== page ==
Seattle is turning a five-lane arterial into a complete street with new streetcars and a protected two-way cycle track.
By Jason Leach
Published December 03, 2013
No matter how many years pass and how many experts tell us to fix our insane urban expressways, there are still politicians who think they're a great idea and want to protect them.
...Ferguson, a rumoured mayoral candidate, said he hopes the study supports keeping existing one-way sections of Main, King and Cannon.
"Major arteries belong to the city, not to a particular neighbourhood," he said. "A lot of cities are spending a lot of money trying to fix congestion and gridlock. We seem to be spending money doing things that will create congestion."
Meanwhile, on Broadway in downtown Seattle, they're busy transforming a wide arterial into a complete street with a new streetcar and a two-way physically separated cycle track.
New configuration for Broadway (Image Credit: Seattle Times)
The project transforms Broadway from an ugly five-lane thoroughfare into this:
Broadway Cycle Track (Image Credit: SDOT Photos/Flickr)
This is a "major artery" that carries 23,500 cars a day, and presumably it belongs to the entire city of Seattle, not just to the local neighbourhood.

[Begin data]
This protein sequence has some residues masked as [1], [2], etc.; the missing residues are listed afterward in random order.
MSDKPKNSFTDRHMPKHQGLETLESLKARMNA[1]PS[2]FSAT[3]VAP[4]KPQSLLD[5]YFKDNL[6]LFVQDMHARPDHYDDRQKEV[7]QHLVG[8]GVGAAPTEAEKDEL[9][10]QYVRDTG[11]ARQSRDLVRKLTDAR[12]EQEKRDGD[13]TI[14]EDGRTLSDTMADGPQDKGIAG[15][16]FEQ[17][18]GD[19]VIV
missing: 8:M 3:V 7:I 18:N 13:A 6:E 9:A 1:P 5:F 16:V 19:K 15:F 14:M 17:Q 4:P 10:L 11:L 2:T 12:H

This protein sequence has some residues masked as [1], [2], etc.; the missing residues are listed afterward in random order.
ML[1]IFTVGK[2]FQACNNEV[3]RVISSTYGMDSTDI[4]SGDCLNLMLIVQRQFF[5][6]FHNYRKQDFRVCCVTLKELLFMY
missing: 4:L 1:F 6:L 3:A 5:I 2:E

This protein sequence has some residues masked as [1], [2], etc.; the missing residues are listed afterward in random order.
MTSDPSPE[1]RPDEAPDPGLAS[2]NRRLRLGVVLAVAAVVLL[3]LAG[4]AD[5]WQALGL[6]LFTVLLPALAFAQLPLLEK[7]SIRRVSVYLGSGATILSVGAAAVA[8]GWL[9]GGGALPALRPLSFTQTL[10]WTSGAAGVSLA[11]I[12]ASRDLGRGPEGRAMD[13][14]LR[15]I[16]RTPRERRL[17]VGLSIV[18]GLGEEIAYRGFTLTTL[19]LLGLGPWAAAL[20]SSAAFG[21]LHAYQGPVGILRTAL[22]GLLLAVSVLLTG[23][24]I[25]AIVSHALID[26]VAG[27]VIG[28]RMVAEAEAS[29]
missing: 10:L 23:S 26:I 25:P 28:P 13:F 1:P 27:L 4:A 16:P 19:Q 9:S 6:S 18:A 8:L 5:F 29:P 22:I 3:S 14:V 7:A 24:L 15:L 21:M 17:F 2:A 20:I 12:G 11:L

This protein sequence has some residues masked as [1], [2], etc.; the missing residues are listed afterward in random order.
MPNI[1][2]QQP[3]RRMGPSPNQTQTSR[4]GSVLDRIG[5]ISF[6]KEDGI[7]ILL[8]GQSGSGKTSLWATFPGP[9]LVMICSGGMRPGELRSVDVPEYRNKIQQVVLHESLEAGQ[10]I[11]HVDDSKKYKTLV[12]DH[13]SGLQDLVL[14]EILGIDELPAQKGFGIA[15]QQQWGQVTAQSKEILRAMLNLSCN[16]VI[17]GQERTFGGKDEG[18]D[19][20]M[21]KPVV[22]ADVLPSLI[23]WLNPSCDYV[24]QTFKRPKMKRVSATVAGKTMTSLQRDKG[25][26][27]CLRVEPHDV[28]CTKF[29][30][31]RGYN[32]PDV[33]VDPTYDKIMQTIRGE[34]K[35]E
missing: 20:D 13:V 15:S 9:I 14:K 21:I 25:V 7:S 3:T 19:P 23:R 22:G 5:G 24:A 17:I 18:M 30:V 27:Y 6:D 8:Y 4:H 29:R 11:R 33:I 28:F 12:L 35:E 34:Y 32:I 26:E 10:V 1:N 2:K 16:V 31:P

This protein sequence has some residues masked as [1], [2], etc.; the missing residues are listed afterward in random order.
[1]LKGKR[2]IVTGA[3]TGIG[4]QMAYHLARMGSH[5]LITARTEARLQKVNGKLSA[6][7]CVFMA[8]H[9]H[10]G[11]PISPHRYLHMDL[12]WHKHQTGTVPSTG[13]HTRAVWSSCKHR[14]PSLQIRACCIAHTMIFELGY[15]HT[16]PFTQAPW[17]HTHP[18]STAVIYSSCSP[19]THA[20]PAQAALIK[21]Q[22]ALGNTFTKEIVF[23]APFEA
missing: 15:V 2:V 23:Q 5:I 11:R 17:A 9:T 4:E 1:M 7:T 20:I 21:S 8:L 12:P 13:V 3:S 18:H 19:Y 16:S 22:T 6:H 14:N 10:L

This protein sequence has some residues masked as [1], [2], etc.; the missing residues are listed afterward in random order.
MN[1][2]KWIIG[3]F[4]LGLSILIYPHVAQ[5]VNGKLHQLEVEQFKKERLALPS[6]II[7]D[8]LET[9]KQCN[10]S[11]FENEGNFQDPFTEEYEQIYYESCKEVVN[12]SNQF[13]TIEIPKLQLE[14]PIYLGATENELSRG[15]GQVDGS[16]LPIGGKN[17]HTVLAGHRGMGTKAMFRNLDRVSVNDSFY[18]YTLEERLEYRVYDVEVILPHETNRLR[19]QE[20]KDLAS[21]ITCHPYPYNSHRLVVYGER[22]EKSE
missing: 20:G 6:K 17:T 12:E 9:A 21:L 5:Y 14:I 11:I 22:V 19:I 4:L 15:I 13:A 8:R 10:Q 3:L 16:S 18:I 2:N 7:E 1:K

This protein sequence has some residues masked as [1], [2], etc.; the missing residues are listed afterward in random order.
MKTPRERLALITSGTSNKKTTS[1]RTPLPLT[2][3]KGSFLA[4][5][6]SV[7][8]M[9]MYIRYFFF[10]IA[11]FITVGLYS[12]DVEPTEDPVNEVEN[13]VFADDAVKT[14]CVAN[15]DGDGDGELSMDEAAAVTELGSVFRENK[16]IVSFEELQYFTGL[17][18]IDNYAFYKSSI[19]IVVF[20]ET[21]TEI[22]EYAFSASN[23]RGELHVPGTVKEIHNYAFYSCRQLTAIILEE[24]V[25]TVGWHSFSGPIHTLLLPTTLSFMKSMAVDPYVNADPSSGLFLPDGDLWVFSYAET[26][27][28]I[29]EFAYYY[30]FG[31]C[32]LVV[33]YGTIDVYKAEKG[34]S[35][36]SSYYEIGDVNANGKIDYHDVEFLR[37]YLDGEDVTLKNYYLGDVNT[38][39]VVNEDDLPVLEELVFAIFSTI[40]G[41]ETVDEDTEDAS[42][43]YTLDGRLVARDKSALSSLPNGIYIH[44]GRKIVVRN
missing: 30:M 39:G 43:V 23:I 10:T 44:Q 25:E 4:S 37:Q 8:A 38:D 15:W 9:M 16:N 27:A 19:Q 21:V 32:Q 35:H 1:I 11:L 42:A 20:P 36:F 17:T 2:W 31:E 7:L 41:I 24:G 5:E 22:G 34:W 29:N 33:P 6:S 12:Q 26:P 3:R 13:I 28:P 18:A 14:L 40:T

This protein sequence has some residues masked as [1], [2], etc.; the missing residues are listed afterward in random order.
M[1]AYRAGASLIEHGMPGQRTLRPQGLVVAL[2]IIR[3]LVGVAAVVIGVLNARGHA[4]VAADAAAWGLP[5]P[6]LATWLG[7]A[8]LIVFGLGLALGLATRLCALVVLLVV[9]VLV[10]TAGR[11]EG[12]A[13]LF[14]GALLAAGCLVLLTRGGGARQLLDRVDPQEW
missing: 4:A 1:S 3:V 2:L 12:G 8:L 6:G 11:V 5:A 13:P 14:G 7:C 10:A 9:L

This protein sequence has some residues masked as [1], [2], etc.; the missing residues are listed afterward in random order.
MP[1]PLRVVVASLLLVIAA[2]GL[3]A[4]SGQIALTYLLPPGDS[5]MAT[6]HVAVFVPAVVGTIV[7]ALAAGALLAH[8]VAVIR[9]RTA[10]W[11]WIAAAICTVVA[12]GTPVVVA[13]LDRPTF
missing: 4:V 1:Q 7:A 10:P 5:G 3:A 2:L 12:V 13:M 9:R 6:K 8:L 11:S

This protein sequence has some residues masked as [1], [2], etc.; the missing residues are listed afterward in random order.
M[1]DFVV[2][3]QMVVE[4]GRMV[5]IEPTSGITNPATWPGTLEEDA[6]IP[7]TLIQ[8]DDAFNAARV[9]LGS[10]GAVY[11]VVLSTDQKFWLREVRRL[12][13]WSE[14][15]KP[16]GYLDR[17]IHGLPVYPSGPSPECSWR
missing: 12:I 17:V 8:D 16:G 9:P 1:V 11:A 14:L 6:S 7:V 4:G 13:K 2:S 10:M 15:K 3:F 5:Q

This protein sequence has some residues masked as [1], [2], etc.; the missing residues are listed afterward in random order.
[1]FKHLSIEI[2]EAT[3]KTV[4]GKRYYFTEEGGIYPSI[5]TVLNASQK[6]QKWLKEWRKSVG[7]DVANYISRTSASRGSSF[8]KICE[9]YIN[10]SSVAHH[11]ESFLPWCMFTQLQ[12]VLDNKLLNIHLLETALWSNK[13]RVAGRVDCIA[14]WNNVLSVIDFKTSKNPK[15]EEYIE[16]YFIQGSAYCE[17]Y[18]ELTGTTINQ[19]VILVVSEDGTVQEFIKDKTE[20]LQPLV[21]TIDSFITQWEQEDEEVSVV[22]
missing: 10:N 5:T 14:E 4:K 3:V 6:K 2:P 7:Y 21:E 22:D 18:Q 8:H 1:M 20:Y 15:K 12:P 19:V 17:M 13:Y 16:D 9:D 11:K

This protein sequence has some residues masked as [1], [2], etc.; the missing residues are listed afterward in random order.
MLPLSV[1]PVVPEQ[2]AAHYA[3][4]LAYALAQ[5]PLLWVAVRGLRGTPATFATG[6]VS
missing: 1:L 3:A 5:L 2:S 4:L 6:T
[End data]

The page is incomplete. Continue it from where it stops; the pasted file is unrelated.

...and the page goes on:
For a traffic volume comparison, Main Street in Hamilton carries 28,000 cars a day at Bay and 21,000 cars a day at Wellington. King Street carries 24,900 cars a day at Bay and 14,400 cars a day at Catharine. Cannon Street carries just 16,700 cars a day at Mary.
Also, don't forget that Broadway in Seattle is a) in Seattle, a mid-sized city with 635,000 people; b) in a dense downtown neighbourhood; and c) on a major artery. Also, they ran new streetcar tracks down the middle of the street, which means streetcars are regularly stopping in the live traffic lane to pick up and drop off passengers.
Hamilton has ample lane capacity to convert every downtown street into a complete street and still allow for a safe flow of automobile traffic.
Downtown streets are not meant to be fast freeways for commuters. The sooner we fix them, the sooner our urban core will burst back to life.
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